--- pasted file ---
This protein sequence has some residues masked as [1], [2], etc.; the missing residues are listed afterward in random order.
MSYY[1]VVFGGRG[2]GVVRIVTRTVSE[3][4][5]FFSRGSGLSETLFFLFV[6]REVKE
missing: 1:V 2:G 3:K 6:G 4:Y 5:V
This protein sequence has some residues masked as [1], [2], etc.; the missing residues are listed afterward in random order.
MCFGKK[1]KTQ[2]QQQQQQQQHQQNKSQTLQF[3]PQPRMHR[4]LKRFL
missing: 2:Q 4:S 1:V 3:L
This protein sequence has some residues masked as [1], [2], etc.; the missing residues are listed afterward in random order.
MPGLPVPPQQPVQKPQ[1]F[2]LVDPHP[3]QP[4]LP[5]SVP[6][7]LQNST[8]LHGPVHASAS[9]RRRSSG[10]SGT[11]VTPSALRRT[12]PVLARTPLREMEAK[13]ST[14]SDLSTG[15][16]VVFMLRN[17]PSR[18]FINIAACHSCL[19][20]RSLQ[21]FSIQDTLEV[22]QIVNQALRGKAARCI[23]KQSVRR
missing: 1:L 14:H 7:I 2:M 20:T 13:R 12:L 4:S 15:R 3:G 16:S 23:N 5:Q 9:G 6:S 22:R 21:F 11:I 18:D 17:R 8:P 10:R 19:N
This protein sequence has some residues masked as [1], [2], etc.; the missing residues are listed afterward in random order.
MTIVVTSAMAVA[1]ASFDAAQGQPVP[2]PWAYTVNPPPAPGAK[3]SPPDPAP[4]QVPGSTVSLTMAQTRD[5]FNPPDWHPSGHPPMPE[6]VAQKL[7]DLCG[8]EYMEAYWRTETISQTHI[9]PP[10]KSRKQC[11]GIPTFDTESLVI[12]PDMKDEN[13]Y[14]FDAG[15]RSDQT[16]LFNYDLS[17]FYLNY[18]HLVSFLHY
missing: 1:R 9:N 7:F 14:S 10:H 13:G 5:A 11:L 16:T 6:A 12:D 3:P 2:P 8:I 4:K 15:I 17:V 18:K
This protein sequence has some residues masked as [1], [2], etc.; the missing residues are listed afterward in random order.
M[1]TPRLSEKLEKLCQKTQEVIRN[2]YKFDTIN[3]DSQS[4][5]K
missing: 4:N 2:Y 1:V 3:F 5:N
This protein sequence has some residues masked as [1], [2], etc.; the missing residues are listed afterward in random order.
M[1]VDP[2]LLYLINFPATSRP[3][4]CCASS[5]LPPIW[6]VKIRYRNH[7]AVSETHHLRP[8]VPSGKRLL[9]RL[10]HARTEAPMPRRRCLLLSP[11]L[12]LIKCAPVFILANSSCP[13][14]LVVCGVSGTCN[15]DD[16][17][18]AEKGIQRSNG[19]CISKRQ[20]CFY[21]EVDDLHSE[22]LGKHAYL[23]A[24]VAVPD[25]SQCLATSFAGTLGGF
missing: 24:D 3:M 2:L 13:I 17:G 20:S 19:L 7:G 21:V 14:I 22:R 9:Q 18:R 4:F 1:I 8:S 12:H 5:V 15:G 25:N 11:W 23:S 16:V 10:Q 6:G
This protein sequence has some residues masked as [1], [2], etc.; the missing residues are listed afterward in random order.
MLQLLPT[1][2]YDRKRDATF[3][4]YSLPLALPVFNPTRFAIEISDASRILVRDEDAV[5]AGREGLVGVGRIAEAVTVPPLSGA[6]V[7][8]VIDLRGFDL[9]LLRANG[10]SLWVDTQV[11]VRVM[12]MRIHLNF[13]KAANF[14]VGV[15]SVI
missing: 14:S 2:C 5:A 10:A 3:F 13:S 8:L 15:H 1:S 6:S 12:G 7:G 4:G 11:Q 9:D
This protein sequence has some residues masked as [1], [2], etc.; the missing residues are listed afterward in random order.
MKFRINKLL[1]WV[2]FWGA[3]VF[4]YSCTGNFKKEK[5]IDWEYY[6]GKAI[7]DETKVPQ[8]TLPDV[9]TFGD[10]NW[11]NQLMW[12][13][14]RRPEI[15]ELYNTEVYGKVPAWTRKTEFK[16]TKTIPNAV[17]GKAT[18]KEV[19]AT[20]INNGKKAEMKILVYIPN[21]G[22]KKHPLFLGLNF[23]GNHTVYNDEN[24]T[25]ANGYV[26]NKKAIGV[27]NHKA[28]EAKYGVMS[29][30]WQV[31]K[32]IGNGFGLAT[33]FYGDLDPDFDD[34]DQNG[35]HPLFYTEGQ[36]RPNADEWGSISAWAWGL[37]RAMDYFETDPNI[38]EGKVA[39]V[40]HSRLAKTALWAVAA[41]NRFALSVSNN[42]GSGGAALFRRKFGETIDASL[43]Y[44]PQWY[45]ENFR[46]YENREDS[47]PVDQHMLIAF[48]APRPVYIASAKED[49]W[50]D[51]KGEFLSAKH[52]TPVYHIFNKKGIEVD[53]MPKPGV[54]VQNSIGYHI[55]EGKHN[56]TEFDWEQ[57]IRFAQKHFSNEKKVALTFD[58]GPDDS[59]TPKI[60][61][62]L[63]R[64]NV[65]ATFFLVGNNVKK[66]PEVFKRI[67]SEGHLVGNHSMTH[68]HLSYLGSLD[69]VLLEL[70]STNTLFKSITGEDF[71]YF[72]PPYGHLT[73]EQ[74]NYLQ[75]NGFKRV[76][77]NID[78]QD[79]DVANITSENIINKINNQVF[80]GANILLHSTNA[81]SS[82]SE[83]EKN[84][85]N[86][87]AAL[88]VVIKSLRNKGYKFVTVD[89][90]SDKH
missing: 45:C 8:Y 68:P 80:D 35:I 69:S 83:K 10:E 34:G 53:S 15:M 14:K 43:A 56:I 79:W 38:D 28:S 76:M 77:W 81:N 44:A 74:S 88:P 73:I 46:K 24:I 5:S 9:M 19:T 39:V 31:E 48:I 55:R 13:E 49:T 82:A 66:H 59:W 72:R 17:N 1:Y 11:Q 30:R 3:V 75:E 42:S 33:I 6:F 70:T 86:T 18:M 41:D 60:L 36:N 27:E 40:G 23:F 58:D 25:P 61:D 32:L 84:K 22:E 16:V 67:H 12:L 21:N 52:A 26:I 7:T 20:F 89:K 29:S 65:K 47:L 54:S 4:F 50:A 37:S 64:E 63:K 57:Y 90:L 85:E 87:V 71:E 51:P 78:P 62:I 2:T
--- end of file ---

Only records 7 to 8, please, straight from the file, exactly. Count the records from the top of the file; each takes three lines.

This protein sequence has some residues masked as [1], [2], etc.; the missing residues are listed afterward in random order.
MLQLLPT[1][2]YDRKRDATF[3][4]YSLPLALPVFNPTRFAIEISDASRILVRDEDAV[5]AGREGLVGVGRIAEAVTVPPLSGA[6]V[7][8]VIDLRGFDL[9]LLRANG[10]SLWVDTQV[11]VRVM[12]MRIHLNF[13]KAANF[14]VGV[15]SVI
missing: 14:S 2:C 5:A 10:A 3:F 13:S 8:L 15:H 1:S 6:S 12:G 7:G 4:G 11:Q 9:D
This protein sequence has some residues masked as [1], [2], etc.; the missing residues are listed afterward in random order.
MKFRINKLL[1]WV[2]FWGA[3]VF[4]YSCTGNFKKEK[5]IDWEYY[6]GKAI[7]DETKVPQ[8]TLPDV[9]TFGD[10]NW[11]NQLMW[12][13][14]RRPEI[15]ELYNTEVYGKVPAWTRKTEFK[16]TKTIPNAV[17]GKAT[18]KEV[19]AT[20]INNGKKAEMKILVYIPN[21]G[22]KKHPLFLGLNF[23]GNHTVYNDEN[24]T[25]ANGYV[26]NKKAIGV[27]NHKA[28]EAKYGVMS[29][30]WQV[31]K[32]IGNGFGLAT[33]FYGDLDPDFDD[34]DQNG[35]HPLFYTEGQ[36]RPNADEWGSISAWAWGL[37]RAMDYFETDPNI[38]EGKVA[39]V[40]HSRLAKTALWAVAA[41]NRFALSVSNN[42]GSGGAALFRRKFGETIDASL[43]Y[44]PQWY[45]ENFR[46]YENREDS[47]PVDQHMLIAF[48]APRPVYIASAKED[49]W[50]D[51]KGEFLSAKH[52]TPVYHIFNKKGIEVD[53]MPKPGV[54]VQNSIGYHI[55]EGKHN[56]TEFDWEQ[57]IRFAQKHFSNEKKVALTFD[58]GPDDS[59]TPKI[60][61][62]L[63]R[64]NV[65]ATFFLVGNNVKK[66]PEVFKRI[67]SEGHLVGNHSMTH[68]HLSYLGSLD[69]VLLEL[70]STNTLFKSITGEDF[71]YF[72]PPYGHLT[73]EQ[74]NYLQ[75]NGFKRV[76][77]NID[78]QD[79]DVANITSENIINKINNQVF[80]GANILLHSTNA[81]SS[82]SE[83]EKN[84][85]N[86][87]AAL[88]VVIKSLRNKGYKFVTVD[89][90]SDKH
missing: 45:C 8:Y 68:P 80:D 35:I 69:S 83:K 10:E 34:G 53:S 15:M 14:K 43:A 56:I 79:W 38:D 28:S 76:M 77:W 81:N 44:A 74:S 88:P 73:I 46:K 24:I 5:S 9:M 19:T 39:V 31:E 48:I 55:R 13:E 49:T 82:A 66:H 59:W 72:R 17:N 1:Y 11:Q 30:R 3:V 75:E 42:S 33:I 6:F 70:T 86:T 18:M 41:D 60:L 36:N 27:E 40:G 23:F 58:D 25:P 61:D 32:L 84:K 22:E 16:V 67:H 12:L 21:N 52:A 26:I 7:T 20:F 89:K 29:S 65:K 47:L 54:S 4:F 50:A 37:S 64:E 63:K 57:Y 90:L 85:E 87:V 71:E 51:P 78:P 62:I 2:T